Soil Acidity Study Seeks North Dakota Producers With Acidic Soil
April 6, 2022 | View PDF
The Dickinson Research Extension Center (DREC) is performing soil acidity studies on land throughout North Dakota.
Chris Augustin, North Dakota State University's Dickinson Research Extension Center director and soil scientist, is leading the project.
"Soil acidity is a big soil health issue that has come to the forefront in the past 4-5 years, and we are trying to figure out how much lime is needed to remediate these soils."
Augustin and DREC staff performs the soil acidity study on small sections of farmer's fields.
Once producers have seeded an acidic field, the staff comes out to the field and places hoola hoops out and collects soil samples outside of the hoop and applies varying amounts of lime to the inside of the hoop.
When the crop is ready to be harvested, the research crew goes back out to the field to hand harvest the hoola hoop section.
"At some point around October to November, the following fall, we go back out and sample soil within the hoop to see what the lime did to that soil," added Augustin.
Last year, the team performed the experiment with 0, 2, 4, 8, and 16 tons of lime per acre.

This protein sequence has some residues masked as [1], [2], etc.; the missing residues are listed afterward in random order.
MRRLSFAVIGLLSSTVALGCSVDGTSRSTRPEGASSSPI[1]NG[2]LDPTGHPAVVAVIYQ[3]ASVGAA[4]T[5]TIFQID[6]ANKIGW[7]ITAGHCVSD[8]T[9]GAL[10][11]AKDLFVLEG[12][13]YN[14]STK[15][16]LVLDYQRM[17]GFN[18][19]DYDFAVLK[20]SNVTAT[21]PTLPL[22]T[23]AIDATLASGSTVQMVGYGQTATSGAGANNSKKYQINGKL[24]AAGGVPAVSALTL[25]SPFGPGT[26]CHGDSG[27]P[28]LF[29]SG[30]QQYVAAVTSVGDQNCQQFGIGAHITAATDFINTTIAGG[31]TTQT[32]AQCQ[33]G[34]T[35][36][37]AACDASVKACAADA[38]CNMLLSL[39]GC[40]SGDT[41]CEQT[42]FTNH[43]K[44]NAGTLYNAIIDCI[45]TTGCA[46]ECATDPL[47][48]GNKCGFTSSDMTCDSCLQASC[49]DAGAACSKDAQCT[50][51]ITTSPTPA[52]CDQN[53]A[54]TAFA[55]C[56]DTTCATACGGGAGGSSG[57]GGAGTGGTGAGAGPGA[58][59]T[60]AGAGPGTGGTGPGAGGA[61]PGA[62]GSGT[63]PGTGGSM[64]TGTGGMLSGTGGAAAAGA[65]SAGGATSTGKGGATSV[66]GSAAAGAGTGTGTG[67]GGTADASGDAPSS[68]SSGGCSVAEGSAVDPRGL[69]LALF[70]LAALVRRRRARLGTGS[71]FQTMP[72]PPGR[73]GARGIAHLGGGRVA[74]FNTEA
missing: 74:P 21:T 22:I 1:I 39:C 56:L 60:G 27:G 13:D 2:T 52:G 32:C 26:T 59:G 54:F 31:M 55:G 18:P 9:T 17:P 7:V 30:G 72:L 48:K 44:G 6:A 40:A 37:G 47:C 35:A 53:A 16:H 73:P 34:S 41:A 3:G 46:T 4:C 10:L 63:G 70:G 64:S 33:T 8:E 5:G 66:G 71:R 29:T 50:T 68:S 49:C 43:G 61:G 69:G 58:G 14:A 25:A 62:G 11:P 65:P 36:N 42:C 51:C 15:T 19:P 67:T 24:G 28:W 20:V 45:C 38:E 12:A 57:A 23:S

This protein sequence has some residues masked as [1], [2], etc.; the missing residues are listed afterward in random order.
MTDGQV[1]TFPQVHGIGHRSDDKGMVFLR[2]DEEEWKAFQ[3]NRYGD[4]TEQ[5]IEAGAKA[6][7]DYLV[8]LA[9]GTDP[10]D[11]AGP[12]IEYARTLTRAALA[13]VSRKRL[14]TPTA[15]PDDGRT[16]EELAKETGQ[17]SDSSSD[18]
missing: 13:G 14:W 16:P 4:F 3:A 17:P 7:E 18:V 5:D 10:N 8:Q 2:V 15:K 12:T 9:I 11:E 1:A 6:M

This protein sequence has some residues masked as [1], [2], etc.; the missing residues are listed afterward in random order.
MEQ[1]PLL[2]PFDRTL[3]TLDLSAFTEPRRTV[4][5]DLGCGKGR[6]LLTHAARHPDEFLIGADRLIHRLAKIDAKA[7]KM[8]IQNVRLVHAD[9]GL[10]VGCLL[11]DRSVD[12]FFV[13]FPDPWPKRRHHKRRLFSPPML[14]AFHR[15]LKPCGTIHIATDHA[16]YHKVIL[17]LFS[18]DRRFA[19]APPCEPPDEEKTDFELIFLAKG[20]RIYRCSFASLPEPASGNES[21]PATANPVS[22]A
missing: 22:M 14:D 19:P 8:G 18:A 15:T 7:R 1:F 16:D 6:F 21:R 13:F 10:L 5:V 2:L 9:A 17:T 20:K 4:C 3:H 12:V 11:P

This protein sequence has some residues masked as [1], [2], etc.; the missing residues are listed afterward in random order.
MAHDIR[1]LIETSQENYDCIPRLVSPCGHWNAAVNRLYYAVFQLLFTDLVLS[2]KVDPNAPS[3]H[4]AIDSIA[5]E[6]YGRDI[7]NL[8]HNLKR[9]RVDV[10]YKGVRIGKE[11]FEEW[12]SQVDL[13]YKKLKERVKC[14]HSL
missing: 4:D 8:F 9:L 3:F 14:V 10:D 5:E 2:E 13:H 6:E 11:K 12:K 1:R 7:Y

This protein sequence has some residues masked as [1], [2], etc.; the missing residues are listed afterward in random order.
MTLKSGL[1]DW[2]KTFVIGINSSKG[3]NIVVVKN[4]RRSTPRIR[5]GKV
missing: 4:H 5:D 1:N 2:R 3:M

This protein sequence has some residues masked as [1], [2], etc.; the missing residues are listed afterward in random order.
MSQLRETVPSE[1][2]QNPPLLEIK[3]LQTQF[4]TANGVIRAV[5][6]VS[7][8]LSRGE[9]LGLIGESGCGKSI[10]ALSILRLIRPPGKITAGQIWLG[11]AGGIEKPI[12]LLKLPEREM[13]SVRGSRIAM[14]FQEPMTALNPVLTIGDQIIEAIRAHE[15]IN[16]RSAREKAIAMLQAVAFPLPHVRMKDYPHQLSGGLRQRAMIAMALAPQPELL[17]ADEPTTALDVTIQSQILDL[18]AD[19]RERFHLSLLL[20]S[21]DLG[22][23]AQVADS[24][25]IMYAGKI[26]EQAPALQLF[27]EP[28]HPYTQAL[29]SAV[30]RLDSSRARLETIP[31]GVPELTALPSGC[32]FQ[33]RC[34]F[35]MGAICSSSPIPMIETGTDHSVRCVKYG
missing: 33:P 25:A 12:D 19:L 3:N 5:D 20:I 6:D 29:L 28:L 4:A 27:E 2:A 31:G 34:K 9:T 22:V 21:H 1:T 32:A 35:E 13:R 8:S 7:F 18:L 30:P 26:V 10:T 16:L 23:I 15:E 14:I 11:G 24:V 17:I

They worked with 11 producers across the western half of North Dakota.
Performing the study on a variety of environments allows the team to account for a huge variable of soils and climate.
"I am actually analyzing 1,200 soil samples that we have been doing research trials on for the past year," he added.
They will be doing the study a little differently this year, applying 0, 0.5, 1, 2, 4, and 8 tons of lime per acre.
"We are doing this to account for some of those lower application rates. What we are seeing is a pretty good response with how much is applied and how that affects soil pH."
For this year's study, they are in the process of finding North Dakota producers that will welcome the study onto their acidic fields.
"We are reaching out and pitching this project to farmers; we have a handful of sites lined up but are looking for more."
Participating farmers must have a field with pH less than 5.5.
"This year, we are looking for more producers. We want to be out in the selected fields right after that crop is planted to collect soil samples and to see what happens to that pH over the course of a growing season."
Augustin says his favorite part of the project is visiting growers' operations.
"I really enjoy meeting farmers and learning about their operation and how they do things. Also having those ah-ha moments discovering new things and having the science to help farmers," he said. "I enjoyed science fair growing up and those ah-ha moments when you learn stuff is something I still really enjoy."
If you are a North Dakota producer and have a site with pH less than 5.5, give the Dickinson Research Center a call.